WordPress Multisite is relatively straightforward to set up but uninstalling it can be a challenge for the uninitiated. Find out how to quickly remove Multisite and get your site back to running a single WordPress install.
Not sure about whether or not to take the leap and start using WordPress Multisite? In this comprehensive guide we cover everything from what it is and how to set it up and how to create your own network of successful sites.
How do you backup your site? In today's post we review our top seven favorite backup plugins.
If you've ever set up a WordPress Multisite install and then decided to swap from sub-directories to sub-domains, or the other way around, you would know it's not as simple as clicking a few buttons.
If you try to make the switch manually, it's likely you'll be met with errors that are somewhat difficult to decipher, and the WordPress Codex doesn't clearly spell out
In today's post, we'll go through the steps you need to take to switch your sub-directory and sub-domain settings.
WordPress multisite installs might use a single codebase but when it comes to media each site operates in its own silo.
If you are using multisite to publish multiple sites then reusing media across your sites either means inserting with a url or loading the image up twice. Hardly satisfactory.
In this Weekend WordPress project, we’ll take a look at how to share images, video and audio across your site, saving you considerable time, trouble and disk space.
Using WordPress in a local server environment is a must if you regularly test or develop themes and plugins.
Not only will your local sites run faster, but testing new features on your local machine will be safer than testing them on a live site.
Setting up WordPress locally isn’t difficult and will save you a lot of time if you’re constantly installing and uninstalling WordPress online.
In this tutorial I’ll walk you through how to set up MAMP on OS X, including installing MAMP, basic MAMP configuration, creating a MySQL database, and installing WordPress. I’ve included optional steps for setting up Multisite.
Our very own Aaron Edwards and Ronnie Burt are excited and honored to be speaking at WordCamp Austin about WordPress Multisite today!
Here are the slides and references to accompany the presentation:
Links and References
Aaron on Twitter: @UglyRobotDev
Ronnie on Twitter: @RonnieBurt
Codex: What is Multisite?
Codex: How To Enable Multisite
WPMU DEV WordPress Multisite Manual
Example Open Multisite Networks
Example Closed Multisite Networks
What’s Different About Multisite?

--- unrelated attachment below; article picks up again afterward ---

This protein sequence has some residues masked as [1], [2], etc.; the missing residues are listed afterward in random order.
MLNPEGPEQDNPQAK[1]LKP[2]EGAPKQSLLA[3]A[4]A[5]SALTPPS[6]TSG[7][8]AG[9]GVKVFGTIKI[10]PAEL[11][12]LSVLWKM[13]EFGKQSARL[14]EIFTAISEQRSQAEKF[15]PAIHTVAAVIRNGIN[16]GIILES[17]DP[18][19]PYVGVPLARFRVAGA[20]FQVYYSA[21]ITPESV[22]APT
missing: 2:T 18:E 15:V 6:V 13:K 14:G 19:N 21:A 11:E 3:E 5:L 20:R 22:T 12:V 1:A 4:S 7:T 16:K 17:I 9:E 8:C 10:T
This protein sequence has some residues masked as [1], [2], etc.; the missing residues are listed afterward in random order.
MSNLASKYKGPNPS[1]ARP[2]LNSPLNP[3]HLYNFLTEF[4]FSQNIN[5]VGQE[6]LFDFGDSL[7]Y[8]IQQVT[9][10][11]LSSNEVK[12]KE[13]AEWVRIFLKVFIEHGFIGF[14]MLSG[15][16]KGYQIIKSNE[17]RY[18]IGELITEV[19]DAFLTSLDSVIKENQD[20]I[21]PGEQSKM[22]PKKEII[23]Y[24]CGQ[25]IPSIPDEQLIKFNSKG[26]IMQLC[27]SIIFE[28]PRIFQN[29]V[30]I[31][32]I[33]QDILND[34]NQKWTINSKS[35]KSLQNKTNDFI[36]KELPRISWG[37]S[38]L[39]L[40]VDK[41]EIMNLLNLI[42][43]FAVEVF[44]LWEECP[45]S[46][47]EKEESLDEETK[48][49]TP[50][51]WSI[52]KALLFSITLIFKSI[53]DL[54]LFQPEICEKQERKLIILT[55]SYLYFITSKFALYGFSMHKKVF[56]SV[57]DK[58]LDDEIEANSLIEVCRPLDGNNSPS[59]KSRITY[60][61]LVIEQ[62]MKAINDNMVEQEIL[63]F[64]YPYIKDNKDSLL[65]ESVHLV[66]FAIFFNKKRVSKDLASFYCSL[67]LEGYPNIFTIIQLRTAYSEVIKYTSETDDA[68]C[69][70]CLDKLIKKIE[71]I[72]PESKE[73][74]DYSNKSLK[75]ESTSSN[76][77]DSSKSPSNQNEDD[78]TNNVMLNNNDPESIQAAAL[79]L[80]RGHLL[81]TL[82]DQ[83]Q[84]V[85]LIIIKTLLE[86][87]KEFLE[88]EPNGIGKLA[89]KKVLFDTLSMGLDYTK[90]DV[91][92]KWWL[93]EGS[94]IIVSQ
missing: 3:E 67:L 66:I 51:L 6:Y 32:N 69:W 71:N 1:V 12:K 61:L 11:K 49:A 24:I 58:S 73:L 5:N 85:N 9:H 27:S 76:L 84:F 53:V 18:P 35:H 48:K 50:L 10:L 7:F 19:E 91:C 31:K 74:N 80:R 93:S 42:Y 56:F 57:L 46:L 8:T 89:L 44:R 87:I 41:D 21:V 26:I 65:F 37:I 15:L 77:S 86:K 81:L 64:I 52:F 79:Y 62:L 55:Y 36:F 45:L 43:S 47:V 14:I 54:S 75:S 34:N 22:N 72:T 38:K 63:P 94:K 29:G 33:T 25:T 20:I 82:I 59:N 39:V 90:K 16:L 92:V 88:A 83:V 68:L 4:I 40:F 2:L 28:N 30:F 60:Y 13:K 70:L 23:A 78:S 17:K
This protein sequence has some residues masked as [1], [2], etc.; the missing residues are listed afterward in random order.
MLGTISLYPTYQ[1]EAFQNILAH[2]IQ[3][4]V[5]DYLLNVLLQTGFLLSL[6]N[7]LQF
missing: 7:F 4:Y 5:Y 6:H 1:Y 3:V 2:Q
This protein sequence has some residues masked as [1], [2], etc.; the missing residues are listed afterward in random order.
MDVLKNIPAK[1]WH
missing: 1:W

Codex: The Network Admin
Codex: The Super Admin
Codex: Must Use Plugins
WPMU DEV Manual: Managing Themes
WPMU DEV Manual: Managing Plugins
Mika Epstein: I Don’t Care If You Use Multisite
WPMU DEV Blog: Multisite Guide for Beginners
MOZ: Subdomain vs. Subdirectory
WordPress.org: Potential Multisite Roadmap
The WordPress admin area got somewhat of a makeover in version 3.8, but – at least for me and maybe others who were using MP6 long before it was merged into core – the novelty has already worn off.
It’s easy enough to add new themes and plugins to customize the front-end of our sites, but what about the backend?
Customizing the backend of WordPress with an admin theme is a simple way to give your install a fresh look and is also handy for developers who are creating WordPress sites for clients and want to simplify the backend.
Managing a WordPress Multisite network can be a lot of work, but it doesn’t have to be if you have the right tools.
But what are the best tools for Multisite?
There’s always a lot of discussion on the WPMU DEV forums about this very topic, so I asked our support crew and developers what plugins they recommend people install on their network.
Whether you’re new to running a Multisite network or have been hosting your own network for some time, you’re sure to find many of the plugins below (in no particularly order) useful for managing your sites.
Just a few minutes ago, we released our latest project into the wild.
We call it CampusPress, and it is the next big evolution from our sister company, Edublogs.
Managed WordPress Multisite Hosting
CampusPress officially becomes the first fully managed WordPress hosting provider that specializes solely in WordPress Multisite.
What sets us apart from other hosting options is that we include a default group of plugins and themes that we support and maintain as well. There’s no need to purchase additional plugins and theme subscriptions, or decide between which plugins to use.